This is a gravel-pit dug by KWS as part of road maintenance in the park, now part of NNP’s many & varied habitats….
In these days when so many fabulous forms of life are endangered because they have NOWHERE TO LIVE, NNP remains an oasis……..
In the wet season, cranes pair up, but in the dry they can be found in quite large flocks on the plains…..
A young bird: this years exceptionally good rains has meant that many pairs of cranes have raised 2 chicks each!!
The Rains this year have been ok, if not dramatically good…….
The waterfall on the Mokoyeti River….
Water gets the cycle of life going at a goodly rate: fungus breaking down black rhino dung…..
An unlikely Wet Season Club at Hyena Dam…
The Spotted Thick Knees are breeding……
Grantis in the Mood…..
But some of the dams still need water…..
I flew over the ‘Dispersal Area’ today….it looks more like a suburb of Nairobi than a wildlife area….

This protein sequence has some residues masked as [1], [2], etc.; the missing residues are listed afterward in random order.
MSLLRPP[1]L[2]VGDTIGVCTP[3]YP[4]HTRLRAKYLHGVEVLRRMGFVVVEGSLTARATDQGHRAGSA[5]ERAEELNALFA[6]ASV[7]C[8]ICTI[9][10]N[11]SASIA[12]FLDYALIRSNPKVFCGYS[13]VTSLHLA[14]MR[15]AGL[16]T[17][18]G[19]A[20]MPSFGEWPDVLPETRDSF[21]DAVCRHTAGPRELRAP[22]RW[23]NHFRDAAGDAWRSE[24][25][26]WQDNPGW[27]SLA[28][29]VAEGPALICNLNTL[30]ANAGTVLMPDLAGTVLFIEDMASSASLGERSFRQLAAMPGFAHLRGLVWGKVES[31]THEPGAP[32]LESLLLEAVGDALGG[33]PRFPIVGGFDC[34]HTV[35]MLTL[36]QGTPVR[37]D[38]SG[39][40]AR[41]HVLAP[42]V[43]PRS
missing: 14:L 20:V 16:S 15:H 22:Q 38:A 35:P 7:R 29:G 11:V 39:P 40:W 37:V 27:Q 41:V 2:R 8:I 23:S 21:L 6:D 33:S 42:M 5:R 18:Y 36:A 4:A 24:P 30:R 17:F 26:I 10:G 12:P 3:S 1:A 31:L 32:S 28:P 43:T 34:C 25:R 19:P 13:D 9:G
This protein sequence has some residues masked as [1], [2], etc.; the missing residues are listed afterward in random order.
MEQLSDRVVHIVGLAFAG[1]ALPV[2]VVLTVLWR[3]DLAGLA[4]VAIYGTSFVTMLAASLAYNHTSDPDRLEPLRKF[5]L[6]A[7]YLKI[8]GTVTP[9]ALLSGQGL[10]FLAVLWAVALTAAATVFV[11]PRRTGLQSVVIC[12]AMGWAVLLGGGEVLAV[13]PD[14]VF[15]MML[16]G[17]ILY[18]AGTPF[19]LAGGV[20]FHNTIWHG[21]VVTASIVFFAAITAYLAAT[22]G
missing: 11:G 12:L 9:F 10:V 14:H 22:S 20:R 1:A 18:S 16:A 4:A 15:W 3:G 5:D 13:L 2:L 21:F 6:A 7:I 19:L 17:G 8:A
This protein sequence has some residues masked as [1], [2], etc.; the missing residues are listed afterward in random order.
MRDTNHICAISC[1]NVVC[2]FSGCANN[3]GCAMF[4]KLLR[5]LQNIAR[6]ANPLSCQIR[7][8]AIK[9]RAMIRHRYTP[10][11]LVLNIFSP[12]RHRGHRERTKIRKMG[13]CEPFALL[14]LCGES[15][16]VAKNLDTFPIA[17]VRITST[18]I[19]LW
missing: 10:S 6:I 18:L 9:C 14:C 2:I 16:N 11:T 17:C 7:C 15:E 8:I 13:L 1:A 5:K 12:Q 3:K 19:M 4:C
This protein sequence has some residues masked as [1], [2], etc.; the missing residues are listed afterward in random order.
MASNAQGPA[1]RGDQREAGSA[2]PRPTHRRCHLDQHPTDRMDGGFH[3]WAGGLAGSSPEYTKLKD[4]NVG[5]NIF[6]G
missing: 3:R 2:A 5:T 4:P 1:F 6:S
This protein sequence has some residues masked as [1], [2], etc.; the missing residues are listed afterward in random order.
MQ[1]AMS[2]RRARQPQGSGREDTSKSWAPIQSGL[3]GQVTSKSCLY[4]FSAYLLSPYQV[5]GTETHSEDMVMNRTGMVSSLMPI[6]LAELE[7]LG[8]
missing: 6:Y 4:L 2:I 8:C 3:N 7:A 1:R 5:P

Photos by WILL KNOCKER:
Brian Finch the NNP afficianado & bird expert has just identified the 529th sp. of bird for NNP.
Above a Crowned eagle with it’s leopard-like talons…..
Kori bustard, the world’s heaviest flying bird…..
Marabou stork which breeds in the city centre & feeds at the city rubbish dump…..
Malachite kingfisher on the Empakasi river….
The park is a major breeding area for Crowned cranes….
Great white pelicans pass through from time to time……..
Hamerkop- a frog-eater, in it’s element……
There are currently large numbers of Helmeted guineafowl in the park after a successful breeding year: food for Martial eagles (2 pairs at least in the park: see next post………)
Story & pics by WILL KNOCKER:
Last sunday I went into the park for my customary’ blog-hunt’ & came across the huge gravel pit that has been dug by the roadbuilders improving the tracks above the Athi Basin.